At the center of the initial activity is master-planned Olympus, a 243-acre community in Clermont bordered to the west by U.S. 27 and 4,372-acre Lake Louisa State Park. Proximity of a development like Olympus to Clermont makes a lot of sense, if you know anything about Clermont.

While some cities tout the names of corporations they land or public lands they acquire, Clermont lists the names of Olympians who train in their town.

Last year, Triathlete magazine named the city one of the nation’s top 10 for triathletes — putting the Lake County hamlet in the same league as San Diego, California; Austin, Texas; and Charlotte, North Carolina. “This suburb of Orlando is quickly building a reputation as one of the country’s true tri meccas,” magazine editors wrote.

Athletes come to the rolling, lake-dotted area to train year-round on some of Florida’s rare hills. Nowhere else in Central Florida — or perhaps the state — do road signs declare “Caution: High Cyclist Activity” and “Cyclists May Take the Full Lane.”

Essentially marking the start of Wellness Way, Olympus features uncommon elevations and vistas, a natural lake and full entitlement for more than 1,000 residential units to accompany 1 million-plus square feet of office, medical, retail, restaurant and industrial space.

The planned centerpiece of this initial community will be the Olympus Athlete Center. It comes with all the right buzzwords: “sports performance,” “athlete nutritional services” and “media and broadcast facilities.”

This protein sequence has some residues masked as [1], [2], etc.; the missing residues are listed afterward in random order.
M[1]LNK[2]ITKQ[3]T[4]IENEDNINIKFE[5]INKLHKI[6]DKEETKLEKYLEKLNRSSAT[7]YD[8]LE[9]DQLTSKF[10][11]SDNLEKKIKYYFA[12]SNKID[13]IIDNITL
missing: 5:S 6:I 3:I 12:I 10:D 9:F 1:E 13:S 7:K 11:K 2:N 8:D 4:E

As planned, the sports campus would include a tennis center, an ice sports arena, an aquatics center, an area for beach volleyball and a field sports complex for lacrosse, soccer and rugby. You can kind of imagine svelte bodies sporting the Olympus logo on T- shirts: “Epic Every Day.” The arena, by the way, might accommodate concerts and other events.

Activity has come in stages, beginning in 2018, when master plans were first outlined to the Lake County Commission by Winter Park-based Olympus Sports and Entertainment Group, the community’s developer. Although the infrastructure phase of Olympus didn’t begin until last summer, during the next decade — if all goes as planned — Olympus is expected to create more than 5,000 jobs and generate more than $1.4 billion in local economic impact.

As part of the approved plan, the development will contain 48 acres of nonresidential land focused on agribusiness and community recreational facilities, along with a 200-foot buffer of trees and five miles of interconnected community trails for walking, hiking, biking and horseback riding.

Mount Dora

To the north, Mount Dora, population 15,200, continues to be a center of development, with Eustis and Umatilla also attracting significant development attention.

Mount Dora, the aptly named “New England of the South,” was founded in 1874, when homesteaders first discovered the gently sloping lakeside hills that rise to 184 feet — hardly a mountain, but a formidable height by Central Florida standards.

The city hugs the shores of 3,600-acre Lake Dora, named for Dora Ann Drawdy, who homesteaded two miles south with her husband in 1846.